mornconfMorningstar is holding a free online event this Saturday, April 2nd called the Individual Investor Conference. Starting at 9am Central, according the full agenda there will be six live streaming video sessions from their staff. You can chat with other attendees during the video stream, or also send in your own questions to miic@morningstar.com with the subject line “MIIC 2016: My Investing Question”. Here are the sessions that interest me:

10:00–10:50 a.m. CST “Securing Your Retirement: A Conversation with Christine Benz and Harold Evensky”

As pension plans wane and Social Security faces long-term cutbacks, more and more of individuals’ retirement security is in their own hands. How do they make it work? In this one-on-one interview, Morningstar director of personal finance Christine Benz and noted financial planner Harold Evensky (a pioneer of the “bucket approach” to retirement income) will discuss the key pillars to retirement security for individuals in every life stage–from early-career savers to those already in retirement.

1:30–2:20 p.m. CST “Portfolio Planning: Make a Lean, Mean, Tax-Efficient Machine”

Because we investors don’t know what headwinds will come, it makes sense to streamline everything else we can control–and that includes minimizing the drag caused by unnecessary tax exposure. In this presentation, Morningstar director of personal finance Christine Benz will help you craft a solid plan for tax efficiency–that means maximizing tax shelters, optimizing taxable portfolios, finding the best tax-smart investments, and building a tax-savvy retirement-drawdown plan.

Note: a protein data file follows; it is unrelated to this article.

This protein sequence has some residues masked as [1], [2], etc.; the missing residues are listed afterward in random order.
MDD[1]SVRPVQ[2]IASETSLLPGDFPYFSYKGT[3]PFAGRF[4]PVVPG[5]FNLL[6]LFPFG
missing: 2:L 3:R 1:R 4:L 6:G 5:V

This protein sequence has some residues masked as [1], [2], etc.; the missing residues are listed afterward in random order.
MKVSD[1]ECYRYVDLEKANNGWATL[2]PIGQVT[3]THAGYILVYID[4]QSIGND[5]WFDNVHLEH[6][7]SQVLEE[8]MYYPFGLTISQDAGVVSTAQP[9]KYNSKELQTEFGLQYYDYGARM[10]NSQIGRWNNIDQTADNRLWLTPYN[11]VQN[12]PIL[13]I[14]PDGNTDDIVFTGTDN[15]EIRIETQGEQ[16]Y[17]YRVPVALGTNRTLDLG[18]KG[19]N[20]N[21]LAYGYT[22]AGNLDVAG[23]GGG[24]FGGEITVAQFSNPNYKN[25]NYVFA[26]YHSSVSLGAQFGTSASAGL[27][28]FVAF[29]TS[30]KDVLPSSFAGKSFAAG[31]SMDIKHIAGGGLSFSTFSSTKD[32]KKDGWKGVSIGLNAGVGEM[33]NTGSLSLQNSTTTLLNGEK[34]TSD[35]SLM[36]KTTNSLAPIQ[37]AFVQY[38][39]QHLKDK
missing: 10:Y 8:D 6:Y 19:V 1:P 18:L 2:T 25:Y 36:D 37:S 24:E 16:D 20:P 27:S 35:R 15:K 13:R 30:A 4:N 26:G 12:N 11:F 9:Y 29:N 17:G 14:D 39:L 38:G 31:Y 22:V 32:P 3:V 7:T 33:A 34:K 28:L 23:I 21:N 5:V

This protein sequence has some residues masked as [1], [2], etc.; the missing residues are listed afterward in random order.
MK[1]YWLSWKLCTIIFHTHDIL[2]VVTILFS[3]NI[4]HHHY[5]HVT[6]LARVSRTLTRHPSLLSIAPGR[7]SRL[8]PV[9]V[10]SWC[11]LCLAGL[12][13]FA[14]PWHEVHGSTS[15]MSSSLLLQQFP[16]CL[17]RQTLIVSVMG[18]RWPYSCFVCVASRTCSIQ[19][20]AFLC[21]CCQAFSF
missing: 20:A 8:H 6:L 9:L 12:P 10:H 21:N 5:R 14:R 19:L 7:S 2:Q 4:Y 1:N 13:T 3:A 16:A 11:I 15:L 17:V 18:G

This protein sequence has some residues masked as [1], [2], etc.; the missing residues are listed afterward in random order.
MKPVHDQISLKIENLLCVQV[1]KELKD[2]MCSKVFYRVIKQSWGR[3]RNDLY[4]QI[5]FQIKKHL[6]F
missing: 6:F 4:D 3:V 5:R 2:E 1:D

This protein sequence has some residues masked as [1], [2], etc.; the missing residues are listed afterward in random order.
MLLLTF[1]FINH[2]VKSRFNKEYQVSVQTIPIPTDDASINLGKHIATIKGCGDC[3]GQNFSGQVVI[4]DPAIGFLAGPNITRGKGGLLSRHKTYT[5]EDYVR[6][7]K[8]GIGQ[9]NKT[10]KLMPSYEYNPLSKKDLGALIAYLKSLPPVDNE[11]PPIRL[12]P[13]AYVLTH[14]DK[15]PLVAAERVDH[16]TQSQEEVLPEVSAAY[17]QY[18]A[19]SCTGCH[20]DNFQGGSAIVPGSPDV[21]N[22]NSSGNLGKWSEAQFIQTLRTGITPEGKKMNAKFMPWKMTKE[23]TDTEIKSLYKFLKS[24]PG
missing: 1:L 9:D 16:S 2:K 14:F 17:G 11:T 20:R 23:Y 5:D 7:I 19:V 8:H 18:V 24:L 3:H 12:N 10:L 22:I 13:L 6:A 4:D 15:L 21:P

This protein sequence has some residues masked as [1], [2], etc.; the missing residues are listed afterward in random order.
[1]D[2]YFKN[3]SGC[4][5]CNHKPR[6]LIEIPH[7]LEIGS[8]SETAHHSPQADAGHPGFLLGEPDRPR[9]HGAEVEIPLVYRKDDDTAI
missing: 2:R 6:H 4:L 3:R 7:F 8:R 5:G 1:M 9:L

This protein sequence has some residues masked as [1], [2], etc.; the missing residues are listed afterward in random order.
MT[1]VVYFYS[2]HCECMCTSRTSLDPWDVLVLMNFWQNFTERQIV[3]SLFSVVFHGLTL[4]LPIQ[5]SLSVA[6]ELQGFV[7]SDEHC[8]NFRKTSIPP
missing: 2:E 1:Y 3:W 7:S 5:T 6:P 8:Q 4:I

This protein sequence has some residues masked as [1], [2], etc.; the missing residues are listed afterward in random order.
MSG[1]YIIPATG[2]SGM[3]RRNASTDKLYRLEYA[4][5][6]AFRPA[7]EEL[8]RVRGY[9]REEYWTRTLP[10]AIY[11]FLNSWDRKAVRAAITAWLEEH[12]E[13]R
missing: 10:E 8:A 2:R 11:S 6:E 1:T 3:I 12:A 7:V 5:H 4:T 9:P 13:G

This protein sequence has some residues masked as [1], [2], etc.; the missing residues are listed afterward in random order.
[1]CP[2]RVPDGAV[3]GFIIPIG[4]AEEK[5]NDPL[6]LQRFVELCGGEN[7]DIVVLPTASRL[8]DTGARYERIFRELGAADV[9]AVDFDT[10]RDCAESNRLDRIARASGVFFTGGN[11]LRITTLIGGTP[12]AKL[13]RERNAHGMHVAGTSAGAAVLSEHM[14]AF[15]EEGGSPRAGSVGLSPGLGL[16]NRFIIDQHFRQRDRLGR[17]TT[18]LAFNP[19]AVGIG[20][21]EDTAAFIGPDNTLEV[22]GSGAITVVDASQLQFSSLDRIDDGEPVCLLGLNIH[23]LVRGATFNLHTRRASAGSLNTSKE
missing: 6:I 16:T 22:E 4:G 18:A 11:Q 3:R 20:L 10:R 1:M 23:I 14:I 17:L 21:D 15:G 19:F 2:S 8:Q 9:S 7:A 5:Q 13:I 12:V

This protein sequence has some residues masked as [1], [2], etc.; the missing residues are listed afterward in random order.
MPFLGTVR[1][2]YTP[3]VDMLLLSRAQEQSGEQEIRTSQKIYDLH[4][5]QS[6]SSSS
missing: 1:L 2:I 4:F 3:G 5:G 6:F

It doesn’t look like are required to register or anything, just show up. These are relatively long sessions, so hopefully it will be a compilation of their “best stuff” on the given subjects.

Top 10 Financial Advisor Firms With Highest Misconduct Rate

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There is a famous quote that Charlie Munger uses as an example of the inversion technique:

Tell me where I’m going to die, so I won’t go there.

Instead of focusing on things we should to help us, we can also simply avoid doing things that will hurt us. Don’t do drugs. Don’t gamble.

I can’t provide a clear roadmap to finding a great financial advisor. But after reading through the SSRN research paper The Market for Financial Adviser Misconduct mentioned yesterday, I certainly know what to avoid. Here’s my version of the Munger quote: